Washtenaw Community College is publicly funded, with an annual operating budget in excess of $100 million; the college employs nearly 1,500 people in full- and part-time positions. WCC is one of the largest employers in Washtenaw County.[14]

The Washtenaw Voice is the student-run newspaper. Started in December 1966, they publish in the fall and winter semesters.[15]

Orchard Radio broadcasts live on the web and is one of the first internet-based radio formats produced by a college.

The campus is home to the Washtenaw Technical Middle College, a charter high school whose graduates earn college degrees and certificates by taking classes alongside WCC students.

Washtenaw Community College provides a nationally accredited and licensed child care facility in the Family Education Building for children age 18 months to 5 years. The service center was established in 1968 for WCC students, staff and faculty. The center offers a comprehensive child development program which emphasizes the child's self-identity and feeling of worth. Children are supported in strengthening learning in key areas through active learning, discovery, and problem solving.[16]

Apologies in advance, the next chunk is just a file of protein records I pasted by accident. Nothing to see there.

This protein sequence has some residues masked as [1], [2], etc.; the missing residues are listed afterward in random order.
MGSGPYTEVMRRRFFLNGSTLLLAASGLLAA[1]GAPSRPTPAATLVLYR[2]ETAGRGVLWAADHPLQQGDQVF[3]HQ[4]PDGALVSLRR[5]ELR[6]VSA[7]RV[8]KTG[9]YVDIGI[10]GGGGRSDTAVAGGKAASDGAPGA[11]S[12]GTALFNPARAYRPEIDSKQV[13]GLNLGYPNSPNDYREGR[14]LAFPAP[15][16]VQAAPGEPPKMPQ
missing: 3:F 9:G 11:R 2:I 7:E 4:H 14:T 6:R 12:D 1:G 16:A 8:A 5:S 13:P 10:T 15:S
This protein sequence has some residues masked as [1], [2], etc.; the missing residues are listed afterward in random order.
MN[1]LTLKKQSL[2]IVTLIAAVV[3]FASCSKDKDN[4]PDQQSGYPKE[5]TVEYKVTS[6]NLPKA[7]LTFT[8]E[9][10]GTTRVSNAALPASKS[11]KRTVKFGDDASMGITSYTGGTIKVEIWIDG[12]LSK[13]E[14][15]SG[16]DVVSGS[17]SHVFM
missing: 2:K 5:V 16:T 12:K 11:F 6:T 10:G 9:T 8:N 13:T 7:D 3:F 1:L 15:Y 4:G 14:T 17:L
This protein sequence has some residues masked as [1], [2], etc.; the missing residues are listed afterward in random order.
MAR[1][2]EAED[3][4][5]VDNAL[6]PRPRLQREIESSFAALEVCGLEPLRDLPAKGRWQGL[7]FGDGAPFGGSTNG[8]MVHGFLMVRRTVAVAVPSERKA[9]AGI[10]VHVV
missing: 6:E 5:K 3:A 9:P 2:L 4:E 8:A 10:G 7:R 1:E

The college claims ownership of the largest fossiliferous limestone rock (55 tons and roughly 400 million years old) ever unearthed in the region.

Veteran AssistanceEdit

WCC opened a veterans’ center in 2012 to centralize the work done to help veterans and active duty members transition to college. The center unveiled its new name – Wadhams Veterans Center – in November 2015, honoring Tim and Laurie Wadhams for their ongoing financial support of WCC, particularly student veterans.[17]

According to recent figures, the center assists more than 700 veterans enrolled at WCC.[6]

The Wadhams Veterans Center serves veterans and current military personnel, spouses and dependents of veterans, and students in the National Guard or reserves. The center seeks to integrate veterans into the college community by helping with their transition and offering any assistance veterans may need.[17]